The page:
Arlington National Cemetery is the most famous cemetery in the United States. It’s the final resting place of some of the country’s greatest heroes. More than 400,000 veterans from every major American conflict dating back to the Revolutionary War are buried in Arlington.
The cemetery is quite large. At 639 acres, it’s roughly the size of 472 football fields. There are about 30 funerals conducted on weekdays and seven on Saturdays. Still, the waitlist to get buried at Arlington National Cemetery can be lengthy, and the requirements are quite restrictive.
The cemetery was established during the Civil War. Over the years, many famous individuals have been laid to rest there. John F. Kennedy and his wife Jacqueline, as well as Supreme Court Justice Ruth Bader Ginsburg and President William Howard Taft, are just a few of the highly influential individuals connected to US politics who are buried at Arlington.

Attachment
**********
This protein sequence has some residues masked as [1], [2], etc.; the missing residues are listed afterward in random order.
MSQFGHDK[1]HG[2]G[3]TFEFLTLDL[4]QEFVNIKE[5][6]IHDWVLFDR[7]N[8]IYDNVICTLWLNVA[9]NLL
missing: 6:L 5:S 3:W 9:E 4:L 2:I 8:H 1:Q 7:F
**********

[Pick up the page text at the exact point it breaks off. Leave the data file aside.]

Naturally, since so many classic Hollywood leading men and women served in the military, it makes sense that there would be quite a few film and television stars to be buried at Arlington as well. Join Facts Verse as we take a moment to pay our respects to the Hollywood Celebrities who are buried in Arlington National Cemetery.
This actor, known for his booming bass voice and prematurely gray hair, often played tough, no-nonsense gruff characters throughout his acting career. He got his start acting in 1950 and kept at it for more than three decades before retiring in 1968.
When he wasn’t on set or in front of a camera, Marvin was known for his off-the-wall and often reckless behavior, but when it came time to work, he was always a team player who did his best to ensure that his co-stars gave their best. Likely, this was a result of his military background.
Initially, Marvin was typecast in villainous roles, but he later rose to prominence for playing anti-heroes like Detective Lieutenant Frank Ballinger on NBC’s M Squad. A few of his other notable parts include playing Charlie Strom in the 1964 film The Killers, Rico Fardan in 1966s The Professionals, and Ben Rumson in 1969s Paint Your Wagon.